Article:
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Three impending policy changes could make a big difference in the ability of solar power to support the environment and save residents money.
In the latest story in our quest to understand solar power, VOSD’s Lisa Halverstadt takes a look at one way things could be different: A hefty federal rebate for residential and commercial customers might disappear soon. If Congress lets the rebate expire, the upfront costs for installing solar panels could get much bigger overnight.
Post-Purchase, Big Layoffs at Union-Tribune
Just days into new ownership, the Union Tribune sacked “178 of its 603 employees, with the bulk of the job losses affecting the newspaper’s printing and delivery operation,” the paper said. The paper will be printed in L.A., home to its partner the Los Angeles Times. Some workers will be able to apply for jobs in L.A.
Editor Jeff Light’s statement might not give much comfort to the sacked employees: “For readers of the newspaper, they will notice zero impact from today’s layoffs.”
Politics Roundup: Supervisor Abed?
Escondido Mayor Sam Abed is looking into a possible run for county supervisor now that incumbent Dave Roberts has run into quite a spot of bother, U-T columnist Logan Jenkins reports. Other possible contenders who hope to turn the Democratic seat red include Encinitas Mayor Kristin Gaspar, San Diego Councilman Mark Kersey and Assemblyman Brian Maienschein.
“In Escondido, Abed is known as a tireless campaigner, effective fundraiser, and cultural lightning rod, negative and positive,” Jenkins writes. Indeed, Abed and his North County city have drawn lots of negative national attention for their opposition to undocumented immigrants, especially in light of its big Latino population that doesn’t tend to have much political power.
• An L.A. Times columnist says a focus on inflation misses a bigger issue in the minimum wage debate: “The high overall cost of living in Los Angeles, and many other big cities, is what really puts low-income workers behind the curve, especially when compared to workers in other cities and regions.”
• Rebates for getting rid of lawns will continue in Southern California despite objections from the San Diego County Water Authority. A whopping $350 million will support the program. (L.A. Times)
Kill the Free Fliers!
Ocean Beach residents are organizing to make a stink about U-T advertising fliers that show up unbidden on doorsteps, sidewalks and lawns across town. “Some recipients of the unwanted circular, having found the local Rite Aid advertising in it, have gathered up bunches of them and dumped them in front of the store in protest,” the Reader reports, and the local Town Council is getting involved. La Mesa officials have already tried to get rid of the nuisances.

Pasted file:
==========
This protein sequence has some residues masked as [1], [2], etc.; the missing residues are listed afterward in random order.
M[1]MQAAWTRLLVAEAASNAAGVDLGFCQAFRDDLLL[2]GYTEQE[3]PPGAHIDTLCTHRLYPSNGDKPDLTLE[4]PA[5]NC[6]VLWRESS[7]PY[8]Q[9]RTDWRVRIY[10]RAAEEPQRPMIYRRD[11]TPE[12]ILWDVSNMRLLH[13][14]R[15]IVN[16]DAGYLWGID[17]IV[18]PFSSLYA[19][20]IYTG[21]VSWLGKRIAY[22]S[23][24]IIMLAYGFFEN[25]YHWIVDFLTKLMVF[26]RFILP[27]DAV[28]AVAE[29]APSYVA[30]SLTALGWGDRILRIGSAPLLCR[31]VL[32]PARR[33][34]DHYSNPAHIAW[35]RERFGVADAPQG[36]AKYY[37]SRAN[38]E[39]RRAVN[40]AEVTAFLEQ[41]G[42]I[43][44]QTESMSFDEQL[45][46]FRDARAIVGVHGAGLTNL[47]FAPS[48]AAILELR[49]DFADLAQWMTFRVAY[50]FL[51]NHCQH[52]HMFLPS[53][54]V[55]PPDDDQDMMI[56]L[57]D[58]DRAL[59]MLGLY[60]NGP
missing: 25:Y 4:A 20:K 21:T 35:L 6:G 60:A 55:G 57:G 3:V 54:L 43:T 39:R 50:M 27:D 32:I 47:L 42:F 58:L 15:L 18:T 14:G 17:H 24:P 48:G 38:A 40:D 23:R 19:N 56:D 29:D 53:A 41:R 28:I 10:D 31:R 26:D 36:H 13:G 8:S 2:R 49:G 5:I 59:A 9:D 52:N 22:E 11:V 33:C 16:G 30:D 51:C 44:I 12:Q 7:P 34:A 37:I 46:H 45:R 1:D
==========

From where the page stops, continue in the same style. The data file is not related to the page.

The hitch: “While the circulars seem to qualify as litter, there doesn’t seem to be a definitive answer on whether it’s illegal,” the Reader says. Back in 2012, the Reader ran a grimly hilarious piece by a Pacific Beach man who entered a Kafkaesque fun zone when he valiantly tried to make the fliers stop coming.
Culture Report: Arts Matter Too, Ya Know
VOSD’s weekly Culture Report offers an “Attention Must Be Paid”-style look at the value of arts and culture to the local community: “The arts are just as good as sports, some even prefer them. The arts bring in revenue. The arts aren’t trying to dump you for a faster, hotter city.” Indeed, a new report offers numbers about the impact on jobs (6,268 for non-profit art and culture groups) and spending ($191 million by those organizations).
Plus: What Mick Jagger thinks of the Chargers daring to leave (not much), a documentary about Baja food and a star speller who may be the most interesting person named Oona who’s not related to Charlie Chaplin.
Quick News Hits: Gone with the Wind
• A new report says an estimated 800 transients live downtown, up by 26 percent over last year. (U-T)
• The sudden demise of the Pennysaver has left more than its employees in the lurch. Businesses like auto repair shops are freaking out. (L.A. Times)
• Google honored Sally Ride — the late astronaut, prominent San Diego resident and post-mortem LGBT icon — with a nifty series of Google Doodle animations this week. She would have turned 64 Monday. Meanwhile, Vox explores her desire to go to space and her “willingness to pursue her passion doggedly without hiding the mystery at its heart.”
• A San Diego Zoo doctor is working to save the last of the Chinese giant turtles. (New York Times)
• No one does peculiar headlines better (or worse-er?) than the Reader, which regaled readers with this bit of clickbait yesterday: “Slimy blue things die on Cardiff beach.”
OK, I clicked. Turns out the story is about creatures called “wind sailors” that die if they get blown onto shore and can’t get back in the water. “The remains look like pieces of clear cellophane,” the Reader explains helpfully, “as if someone opened a CD package and left it on the beach.”
CDs? Yes. Kids, ask your parents. When you’re done making them feel ancient, act mystified by the concept of a “mix tape.” You’ll thank me when Mom and Dad add a few gray hairs overnight.
Randy Dotinga is a freelance contributor to Voice of San Diego and national president of the 1,200-member American Society of Journalists and Authors (asja.org). Please contact him directly at firstname.lastname@example.org and follow him on Twitter: twitter.com/rdotinga.